When the technology is in place in a few weeks, the sermon broadcast will go a step further. A huge screen the length of the stage will drop after the music and an almost holographic, high definition image of Perry will be projected from Anderson. In other words, there won't be different camera angles - there will be a single, fixed camera filming Perry and this wide angle image will be projected on the wide screen in Greenville. Perry will walk across the stage in Anderson and also appear to be walking across the stage in Greenville!

I was so excited about the launch I had trouble sleeping Saturday night - it was like Christmas morning. What I was eager to see was just how many people would attend. The whole thing is a no-brainer - at least 1,000 people drive from Greenville each week to Anderson, and most pledged to attend the Greenville campus (amazingly, the Anderson campus did NOT lose 1,000 people, but were actually UP 800 from the previous week.) It's an instant church. Now people will start coming to Greenville from nearby Spartanburg and Gaffney. I don't know NewSpring's plans, but it certainly would make sense to leapfrog church plants - plant another church in Spartanburg in a year or two, and on and on.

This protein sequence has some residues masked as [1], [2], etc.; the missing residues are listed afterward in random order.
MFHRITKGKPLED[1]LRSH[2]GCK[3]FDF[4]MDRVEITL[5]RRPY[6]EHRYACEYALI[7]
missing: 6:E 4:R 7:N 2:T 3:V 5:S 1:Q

What I'm finding perplexing and sad is how snippy some of my friends who go to other local churches are reacting. One friend blew up and told me how "stupid" NewSpring is and wondered why people go there. I pointed out there sure are a lot of stupid people at the church - 8,948 at both campuses. I took another on a tour of the new building and he criticized everything he saw. Another friend, a pastor of a tiny church in Anderson, so ranted and raved over lunch about what a terrible place NewSpring is that I lost my appetite.

It looks like my blog post from 2006 is coming true. In that post, I wrote "The multi-site revolution will be a call for churches to get their act together. If you insist on operating like it's 1963, you might not be too long for this world. If you're just now considering using contemporary music in your worship, you're 20 years behind. If your church is full of politics that strangle your ministry, you just might be put "out of business" by churches who are more concerned with seeing people reached for Christ."

It's high time churches stop being so petty and start moving. No, you don't have to be like NewSpring, but mixing excellence with Godliness might be a good place to start.

Watch a video about NewSpring Greenville on a local news channel.

Greenville Newspring blog.